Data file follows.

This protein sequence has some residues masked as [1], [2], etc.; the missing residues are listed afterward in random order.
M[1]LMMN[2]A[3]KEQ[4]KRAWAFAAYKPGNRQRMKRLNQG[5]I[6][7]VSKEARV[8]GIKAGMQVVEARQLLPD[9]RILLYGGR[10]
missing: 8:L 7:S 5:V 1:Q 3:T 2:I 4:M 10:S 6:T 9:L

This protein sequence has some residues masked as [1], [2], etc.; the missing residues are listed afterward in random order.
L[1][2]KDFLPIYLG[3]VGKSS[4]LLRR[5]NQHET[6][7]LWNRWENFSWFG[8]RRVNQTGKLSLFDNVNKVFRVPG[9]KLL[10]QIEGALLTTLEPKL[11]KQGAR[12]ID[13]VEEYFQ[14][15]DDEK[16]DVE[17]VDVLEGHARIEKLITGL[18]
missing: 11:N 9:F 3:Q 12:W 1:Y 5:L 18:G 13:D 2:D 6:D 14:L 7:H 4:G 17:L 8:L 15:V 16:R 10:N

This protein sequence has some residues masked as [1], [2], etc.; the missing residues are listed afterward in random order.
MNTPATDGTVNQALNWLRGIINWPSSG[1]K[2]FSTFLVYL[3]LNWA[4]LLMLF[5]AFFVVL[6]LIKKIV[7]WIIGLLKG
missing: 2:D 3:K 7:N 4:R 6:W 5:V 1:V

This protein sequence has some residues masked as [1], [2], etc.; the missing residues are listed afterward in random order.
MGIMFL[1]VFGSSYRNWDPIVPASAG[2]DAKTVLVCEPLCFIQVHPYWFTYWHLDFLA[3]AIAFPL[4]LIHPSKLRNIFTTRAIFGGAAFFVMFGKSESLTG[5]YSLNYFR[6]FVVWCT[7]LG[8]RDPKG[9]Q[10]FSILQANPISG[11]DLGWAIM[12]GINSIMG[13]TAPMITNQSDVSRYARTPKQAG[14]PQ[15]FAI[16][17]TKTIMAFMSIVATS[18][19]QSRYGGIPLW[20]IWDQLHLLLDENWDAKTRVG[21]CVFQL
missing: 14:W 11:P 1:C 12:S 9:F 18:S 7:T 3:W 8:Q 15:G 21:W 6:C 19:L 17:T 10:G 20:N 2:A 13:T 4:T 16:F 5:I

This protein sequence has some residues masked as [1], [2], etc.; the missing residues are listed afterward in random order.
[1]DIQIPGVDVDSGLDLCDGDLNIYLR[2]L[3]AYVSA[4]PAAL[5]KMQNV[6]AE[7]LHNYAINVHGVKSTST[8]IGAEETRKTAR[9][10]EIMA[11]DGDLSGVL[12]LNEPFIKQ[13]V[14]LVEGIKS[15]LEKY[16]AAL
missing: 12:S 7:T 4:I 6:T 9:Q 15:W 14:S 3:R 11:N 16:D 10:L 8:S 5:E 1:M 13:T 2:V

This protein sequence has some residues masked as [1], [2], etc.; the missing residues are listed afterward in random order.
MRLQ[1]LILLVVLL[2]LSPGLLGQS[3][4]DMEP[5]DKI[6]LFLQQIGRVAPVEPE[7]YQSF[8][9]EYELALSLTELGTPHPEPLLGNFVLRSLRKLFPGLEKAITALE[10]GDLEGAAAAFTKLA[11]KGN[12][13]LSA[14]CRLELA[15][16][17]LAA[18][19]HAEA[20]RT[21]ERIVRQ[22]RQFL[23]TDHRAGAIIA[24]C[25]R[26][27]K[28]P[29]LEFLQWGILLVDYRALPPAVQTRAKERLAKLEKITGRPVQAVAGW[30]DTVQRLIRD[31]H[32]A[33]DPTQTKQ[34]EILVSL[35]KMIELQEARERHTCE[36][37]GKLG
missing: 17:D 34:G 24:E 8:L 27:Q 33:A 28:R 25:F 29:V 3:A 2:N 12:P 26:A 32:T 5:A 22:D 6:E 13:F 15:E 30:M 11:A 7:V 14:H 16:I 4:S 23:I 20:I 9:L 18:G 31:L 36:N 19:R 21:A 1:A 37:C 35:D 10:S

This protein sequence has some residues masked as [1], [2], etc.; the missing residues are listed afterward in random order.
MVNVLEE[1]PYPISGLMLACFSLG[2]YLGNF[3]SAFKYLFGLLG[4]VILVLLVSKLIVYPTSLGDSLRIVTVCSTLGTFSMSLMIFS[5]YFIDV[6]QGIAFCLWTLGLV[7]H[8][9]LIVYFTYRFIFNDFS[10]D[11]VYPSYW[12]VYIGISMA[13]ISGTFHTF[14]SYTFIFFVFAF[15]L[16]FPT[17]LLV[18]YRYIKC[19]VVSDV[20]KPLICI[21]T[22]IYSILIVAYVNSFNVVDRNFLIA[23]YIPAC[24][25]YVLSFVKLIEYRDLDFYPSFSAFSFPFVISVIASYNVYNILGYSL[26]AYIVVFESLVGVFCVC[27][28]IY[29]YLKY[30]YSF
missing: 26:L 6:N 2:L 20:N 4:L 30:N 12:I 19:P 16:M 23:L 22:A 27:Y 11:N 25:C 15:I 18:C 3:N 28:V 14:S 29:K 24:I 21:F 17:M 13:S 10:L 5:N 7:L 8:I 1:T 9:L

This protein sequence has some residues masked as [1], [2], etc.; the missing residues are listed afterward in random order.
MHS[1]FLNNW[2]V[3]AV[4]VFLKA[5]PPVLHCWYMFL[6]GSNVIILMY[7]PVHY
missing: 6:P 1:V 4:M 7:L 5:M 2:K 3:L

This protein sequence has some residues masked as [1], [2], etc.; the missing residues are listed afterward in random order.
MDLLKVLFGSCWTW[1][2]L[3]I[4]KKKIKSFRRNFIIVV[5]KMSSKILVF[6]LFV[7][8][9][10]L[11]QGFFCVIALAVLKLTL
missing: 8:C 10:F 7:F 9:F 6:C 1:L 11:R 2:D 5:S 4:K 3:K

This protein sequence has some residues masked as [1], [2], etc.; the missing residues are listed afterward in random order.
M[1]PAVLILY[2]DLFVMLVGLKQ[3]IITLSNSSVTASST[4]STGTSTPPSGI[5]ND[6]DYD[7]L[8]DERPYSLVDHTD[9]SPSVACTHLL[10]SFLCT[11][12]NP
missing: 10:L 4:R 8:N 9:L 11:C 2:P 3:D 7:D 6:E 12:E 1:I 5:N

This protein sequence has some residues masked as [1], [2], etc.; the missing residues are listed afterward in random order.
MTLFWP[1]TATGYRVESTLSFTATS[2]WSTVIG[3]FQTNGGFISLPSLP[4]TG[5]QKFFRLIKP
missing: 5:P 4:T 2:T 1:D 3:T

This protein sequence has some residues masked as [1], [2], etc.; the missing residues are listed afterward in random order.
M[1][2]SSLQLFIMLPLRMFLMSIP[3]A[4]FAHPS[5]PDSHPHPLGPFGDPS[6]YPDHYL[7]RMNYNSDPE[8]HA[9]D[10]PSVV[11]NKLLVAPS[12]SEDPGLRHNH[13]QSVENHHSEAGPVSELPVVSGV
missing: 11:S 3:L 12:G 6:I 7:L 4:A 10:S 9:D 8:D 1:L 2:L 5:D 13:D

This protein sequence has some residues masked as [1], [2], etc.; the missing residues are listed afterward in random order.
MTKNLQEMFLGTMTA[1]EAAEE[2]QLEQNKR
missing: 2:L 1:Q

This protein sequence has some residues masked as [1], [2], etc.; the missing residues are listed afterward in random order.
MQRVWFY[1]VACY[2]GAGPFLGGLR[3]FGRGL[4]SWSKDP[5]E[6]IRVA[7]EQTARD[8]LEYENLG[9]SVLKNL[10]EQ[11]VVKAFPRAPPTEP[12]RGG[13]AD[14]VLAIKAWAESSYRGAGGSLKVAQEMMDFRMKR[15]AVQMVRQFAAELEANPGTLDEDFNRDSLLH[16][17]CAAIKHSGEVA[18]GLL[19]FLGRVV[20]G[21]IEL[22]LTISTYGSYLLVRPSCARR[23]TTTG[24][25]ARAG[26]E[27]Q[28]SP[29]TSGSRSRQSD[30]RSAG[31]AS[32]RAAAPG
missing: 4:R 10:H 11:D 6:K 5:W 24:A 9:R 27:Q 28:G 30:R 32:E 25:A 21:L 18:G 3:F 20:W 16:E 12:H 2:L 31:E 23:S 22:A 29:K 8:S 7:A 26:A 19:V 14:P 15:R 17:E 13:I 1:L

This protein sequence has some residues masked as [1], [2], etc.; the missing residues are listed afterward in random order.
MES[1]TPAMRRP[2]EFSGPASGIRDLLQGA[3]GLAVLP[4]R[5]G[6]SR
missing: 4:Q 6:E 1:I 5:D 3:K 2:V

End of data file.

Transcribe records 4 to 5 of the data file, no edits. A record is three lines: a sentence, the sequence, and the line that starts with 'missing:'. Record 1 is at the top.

This protein sequence has some residues masked as [1], [2], etc.; the missing residues are listed afterward in random order.
MGIMFL[1]VFGSSYRNWDPIVPASAG[2]DAKTVLVCEPLCFIQVHPYWFTYWHLDFLA[3]AIAFPL[4]LIHPSKLRNIFTTRAIFGGAAFFVMFGKSESLTG[5]YSLNYFR[6]FVVWCT[7]LG[8]RDPKG[9]Q[10]FSILQANPISG[11]DLGWAIM[12]GINSIMG[13]TAPMITNQSDVSRYARTPKQAG[14]PQ[15]FAI[16][17]TKTIMAFMSIVATS[18][19]QSRYGGIPLW[20]IWDQLHLLLDENWDAKTRVG[21]CVFQL
missing: 14:W 11:P 1:C 12:S 9:F 18:S 7:T 3:W 8:Q 15:G 21:W 6:C 19:L 17:T 10:G 20:N 2:A 13:T 4:T 16:F 5:I

This protein sequence has some residues masked as [1], [2], etc.; the missing residues are listed afterward in random order.
[1]DIQIPGVDVDSGLDLCDGDLNIYLR[2]L[3]AYVSA[4]PAAL[5]KMQNV[6]AE[7]LHNYAINVHGVKSTST[8]IGAEETRKTAR[9][10]EIMA[11]DGDLSGVL[12]LNEPFIKQ[13]V[14]LVEGIKS[15]LEKY[16]AAL
missing: 12:S 7:T 4:I 6:T 9:Q 15:W 14:S 3:R 11:N 16:D 10:L 8:S 5:E 1:M 13:T 2:V